“Work-in-progress” pull requests are encouraged, especially if this is your first time contributing to pymatgen, and the maintainers will be happy to help or provide code review as necessary. Put “[WIP]” in the title of your pull request to indicate it’s not ready to be merged.
Writing add-ons for pymatgen¶
Add-on packages can be developed under the pymatgen, pymatgen.analysis, pymatgen.ext and and pymatgen.io namespaces. We ask that most add-ons be developed under the pymatgen.analysis, pymatgen.ext and and pymatgen.io namespaces and not the root pymatgen namespace. The pymatgen root namespace is meant for development of broad classes of functionality. If in doubt, please consult with the pymatgen maintainers. The benefits of writing an add-on for pymatgen are:
You control the development and distribution of the add-on. You also get full recognition of your work.
The add-on does not affect the main pymatgen distribution and end users have a choice of whether to install the add-on or not via pip install pymatgen-analysis-addon.
Once installed, the add-on functions exactly like a part of pymatgen in that the imports are still via from pymatgen.analysis.addon import *.
We will help your add-on gain recognition via our listing of pymatgen add-ons. We have plans to develop this into a full-fledged searchable database of add-ons.
The namespaces provide an important clue what kind of contributions are suitable for add-ons.
pymatgen.analysis.*: A new type of analysis, such as those for a specific application. E.g. superconductors, solar, etc. or an entire category of analysis, e.g., machine learning, diffusion, etc.
pymatgen.ext.*: A high-level API access to a new external resource, for example, a new database of crystal structure, molecules and/or properties.
pymatgen.io.*: Support for input/output from another code, e.g., some quantum chemistry software.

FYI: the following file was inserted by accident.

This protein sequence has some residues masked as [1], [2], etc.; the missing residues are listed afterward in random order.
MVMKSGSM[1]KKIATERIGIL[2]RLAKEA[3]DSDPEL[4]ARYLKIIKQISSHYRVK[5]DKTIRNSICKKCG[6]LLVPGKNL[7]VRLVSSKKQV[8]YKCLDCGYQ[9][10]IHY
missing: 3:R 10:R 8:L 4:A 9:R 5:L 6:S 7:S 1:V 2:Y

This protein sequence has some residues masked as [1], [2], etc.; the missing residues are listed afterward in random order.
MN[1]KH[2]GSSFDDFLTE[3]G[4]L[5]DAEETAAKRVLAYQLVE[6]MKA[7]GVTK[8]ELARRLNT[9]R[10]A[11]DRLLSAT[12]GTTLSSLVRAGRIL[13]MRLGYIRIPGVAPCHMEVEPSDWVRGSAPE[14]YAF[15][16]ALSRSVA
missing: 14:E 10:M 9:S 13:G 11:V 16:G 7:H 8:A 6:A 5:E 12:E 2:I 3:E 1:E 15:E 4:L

To help developers write add-ons, we have written a pymatgen add-on template with detailed instructions. For a real-world example using this template, check out Materials Virtual Lab’s `pymatgen-diffusion <http://github.com/materialsvirtuallab/pymatgen-diffusion`_.
It should be noted that while the pymatgen maintainers will attempt to help developers as far as possible, we provide no guarantees whatsoever on the quality or reliability of any code that is not part of the main pymatgen distribution. The add-on architecture therefore provides flexibility for broad expansion of scope in pymatgen functionality by the community by loosening up the tight control in the main repository, which is bottlenecked by the small team maintaining it.
Given that pymatgen is intended to be long-term code base, we adopt very strict quality control and coding guidelines for all contributions to pymatgen. The following must be satisfied for your contributions to be accepted into pymatgen.
Unittests are required for all new modules and methods. The only way to minimize code regression is to ensure that all code are well-tested. If the maintainer cannot test your code, the contribution will be rejected.
Python PEP 8 code style. We allow a few exceptions when they are well-justified (e.g., Element’s atomic number is given a variable name of capital Z, in line with accepted scientific convention), but generally, PEP 8 must be observed. Code style will be automatically checked for all PRs and must pass before any PR is merged. To aid you, you can copy the example pre-commit hook into your .git/hooks directly. This will automatically run pycodestyle and other linting services prior to any commits. At the very least, copy pre-commit to .git/hooks/pre-push.
Python 3. We only support Python 3.7+.
Documentation required for all modules, classes and methods. In particular, the method docstrings should make clear the arguments expected and the return values. For complex algorithms (e.g., an Ewald summation), a summary of the alogirthm should be provided, and preferably with a link to a publication outlining the method in detail.
IDE. We highly recommend the use of Pycharm. You should also set up pycodestyle and turn those on within the IDE setup. This will warn of any issues with coding styles. Many code style errors can be done by simply selecting the entire code and using the Code->Reformat Code within Pycharm.
For the above, if in doubt, please refer to the core classes in pymatgen for examples of what is expected.